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Mid-repotting; from strange duck to cute glass cups!

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Freshly potted! Soaking up some sun.

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Jamie and Claire. Jamie is the sole survivor of the succulent massacre of 2013.

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Arwen. My Echeveria beauty.

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Hermione, Lizzy, and Katniss. The fearsome heroines.

When I asked Becca, who lives in Boston, if she had any helpful hints etc. regarding her own experience with succulents she had this to say:

“I definitely have noticed that when I use pots with drain holes and 3/4 of the pot filled with succulent soil and the top filled with sand it helps stabilize them and allows them to grow so much better. I have never lived in a place where I could keep them outdoors or where they get significant sun so I constantly have to “dehead” them and propagate them. It’s such a time consuming process though to propagate the little buds, but my little propagate leaves are finally working!”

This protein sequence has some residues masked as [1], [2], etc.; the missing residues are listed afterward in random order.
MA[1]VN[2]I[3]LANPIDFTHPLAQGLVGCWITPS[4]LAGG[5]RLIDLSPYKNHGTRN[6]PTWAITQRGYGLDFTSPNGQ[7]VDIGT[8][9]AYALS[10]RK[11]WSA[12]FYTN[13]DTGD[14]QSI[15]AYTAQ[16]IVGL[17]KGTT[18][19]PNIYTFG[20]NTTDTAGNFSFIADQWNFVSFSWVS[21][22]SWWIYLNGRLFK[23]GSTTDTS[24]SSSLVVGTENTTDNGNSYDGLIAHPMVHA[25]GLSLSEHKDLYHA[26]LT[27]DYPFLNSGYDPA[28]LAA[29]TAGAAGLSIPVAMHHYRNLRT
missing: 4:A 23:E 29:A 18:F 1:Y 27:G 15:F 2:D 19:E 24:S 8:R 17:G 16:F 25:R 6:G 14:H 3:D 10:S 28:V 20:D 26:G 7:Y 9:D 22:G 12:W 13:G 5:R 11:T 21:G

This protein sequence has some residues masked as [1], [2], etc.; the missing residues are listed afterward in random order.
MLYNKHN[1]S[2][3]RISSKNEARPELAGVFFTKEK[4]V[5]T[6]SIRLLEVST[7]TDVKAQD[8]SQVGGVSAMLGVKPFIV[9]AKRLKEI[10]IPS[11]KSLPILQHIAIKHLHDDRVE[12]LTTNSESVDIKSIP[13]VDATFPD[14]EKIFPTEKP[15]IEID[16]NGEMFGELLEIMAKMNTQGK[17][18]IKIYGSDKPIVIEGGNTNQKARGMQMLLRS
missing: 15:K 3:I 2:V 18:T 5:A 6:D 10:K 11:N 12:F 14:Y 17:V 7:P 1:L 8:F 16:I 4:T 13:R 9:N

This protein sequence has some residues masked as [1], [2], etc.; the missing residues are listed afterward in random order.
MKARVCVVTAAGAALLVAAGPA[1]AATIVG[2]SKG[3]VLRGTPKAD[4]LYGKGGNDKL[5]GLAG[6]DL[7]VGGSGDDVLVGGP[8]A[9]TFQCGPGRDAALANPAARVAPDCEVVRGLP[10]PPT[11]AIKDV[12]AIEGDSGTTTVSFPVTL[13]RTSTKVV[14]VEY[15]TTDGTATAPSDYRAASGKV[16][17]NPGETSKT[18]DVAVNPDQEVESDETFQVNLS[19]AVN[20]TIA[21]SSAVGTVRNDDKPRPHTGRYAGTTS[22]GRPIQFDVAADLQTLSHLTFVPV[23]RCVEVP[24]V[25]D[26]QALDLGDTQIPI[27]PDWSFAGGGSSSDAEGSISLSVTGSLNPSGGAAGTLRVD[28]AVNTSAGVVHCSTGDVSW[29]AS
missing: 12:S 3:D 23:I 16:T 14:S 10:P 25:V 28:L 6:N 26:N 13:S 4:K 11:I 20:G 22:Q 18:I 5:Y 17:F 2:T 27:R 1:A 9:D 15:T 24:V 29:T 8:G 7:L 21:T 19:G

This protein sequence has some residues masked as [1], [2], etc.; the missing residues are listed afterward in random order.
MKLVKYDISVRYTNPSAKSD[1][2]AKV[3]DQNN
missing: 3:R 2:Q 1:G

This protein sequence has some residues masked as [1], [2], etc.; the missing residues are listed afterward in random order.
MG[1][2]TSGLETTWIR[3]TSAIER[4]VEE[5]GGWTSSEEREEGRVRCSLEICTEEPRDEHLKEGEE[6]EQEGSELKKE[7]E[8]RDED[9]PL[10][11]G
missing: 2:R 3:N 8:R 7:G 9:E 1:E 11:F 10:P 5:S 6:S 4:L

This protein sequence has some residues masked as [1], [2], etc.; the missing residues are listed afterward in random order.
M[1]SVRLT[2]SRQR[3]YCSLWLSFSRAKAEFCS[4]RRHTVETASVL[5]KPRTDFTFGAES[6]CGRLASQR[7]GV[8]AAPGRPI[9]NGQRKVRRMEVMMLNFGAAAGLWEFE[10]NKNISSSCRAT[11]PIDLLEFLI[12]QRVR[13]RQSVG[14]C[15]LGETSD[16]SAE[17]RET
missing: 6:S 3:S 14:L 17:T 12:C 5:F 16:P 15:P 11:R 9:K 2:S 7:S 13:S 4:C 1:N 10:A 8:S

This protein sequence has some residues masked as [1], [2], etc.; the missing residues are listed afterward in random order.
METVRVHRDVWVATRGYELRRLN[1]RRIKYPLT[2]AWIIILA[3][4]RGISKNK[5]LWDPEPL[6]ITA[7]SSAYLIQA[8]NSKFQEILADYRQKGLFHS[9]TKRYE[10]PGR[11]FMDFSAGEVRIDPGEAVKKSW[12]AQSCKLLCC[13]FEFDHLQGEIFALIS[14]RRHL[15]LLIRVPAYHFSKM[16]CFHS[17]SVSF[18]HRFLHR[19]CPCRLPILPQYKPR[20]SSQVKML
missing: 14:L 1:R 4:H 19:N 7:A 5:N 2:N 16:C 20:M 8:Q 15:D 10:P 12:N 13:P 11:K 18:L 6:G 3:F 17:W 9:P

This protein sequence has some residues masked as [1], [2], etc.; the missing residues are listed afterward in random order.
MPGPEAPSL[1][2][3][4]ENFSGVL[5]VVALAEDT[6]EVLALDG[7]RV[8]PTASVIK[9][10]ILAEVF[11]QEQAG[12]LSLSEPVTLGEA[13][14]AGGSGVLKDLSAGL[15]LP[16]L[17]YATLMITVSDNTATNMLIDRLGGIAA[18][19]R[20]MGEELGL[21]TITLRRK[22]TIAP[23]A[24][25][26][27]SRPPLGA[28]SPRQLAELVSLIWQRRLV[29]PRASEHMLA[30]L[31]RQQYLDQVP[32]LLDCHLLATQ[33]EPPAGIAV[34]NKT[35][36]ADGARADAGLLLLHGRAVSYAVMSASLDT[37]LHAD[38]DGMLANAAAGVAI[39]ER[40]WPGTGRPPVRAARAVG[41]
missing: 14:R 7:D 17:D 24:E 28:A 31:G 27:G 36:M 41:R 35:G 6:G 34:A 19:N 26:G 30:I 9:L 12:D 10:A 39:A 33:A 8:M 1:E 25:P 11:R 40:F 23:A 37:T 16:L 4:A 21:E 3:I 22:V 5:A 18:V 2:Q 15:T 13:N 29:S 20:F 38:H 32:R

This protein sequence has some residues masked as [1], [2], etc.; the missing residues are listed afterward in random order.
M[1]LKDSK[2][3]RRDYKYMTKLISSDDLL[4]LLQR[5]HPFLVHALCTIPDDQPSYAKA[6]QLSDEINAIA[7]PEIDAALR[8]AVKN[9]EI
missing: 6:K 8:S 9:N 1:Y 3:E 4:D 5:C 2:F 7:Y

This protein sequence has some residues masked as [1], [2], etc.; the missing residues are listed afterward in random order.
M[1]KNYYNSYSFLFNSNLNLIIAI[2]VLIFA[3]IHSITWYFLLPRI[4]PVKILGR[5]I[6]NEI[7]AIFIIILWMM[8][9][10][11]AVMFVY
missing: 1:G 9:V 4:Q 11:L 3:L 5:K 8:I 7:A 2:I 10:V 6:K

What is she talking about propagating, you might ask? Well in short, when the succulents start to multiply (which they do, and frequently!) it is relatively easy to take a cutting and root the cuttings, AKA, propagation! For a really great how-to, try here!

Becca also said:

“So because of the lack of sun, I definitely prefer succulents that grow tall with leaves all along them as opposed to ones that theoretically grow wide because mine just grow tall seeking sun and don’t thrive.”

This is a perfect example of the whole stretching vs. expanding phenomenon I mentioned at the beginning of the post. In this case, propagating would be a good solution.

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Thriving…

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vs. Struggling

Becca is an AMAZING illustrator and just an all around interesting human. For more on Becca and her work, please visit http://beccacahan.com

So that leaves us with my top 10 indoor succulents for beginners! Now, nerd that I am, I am going to give you the genus names of which there are many species. I will also list the common names if I know them and some interesting facts! Here they are!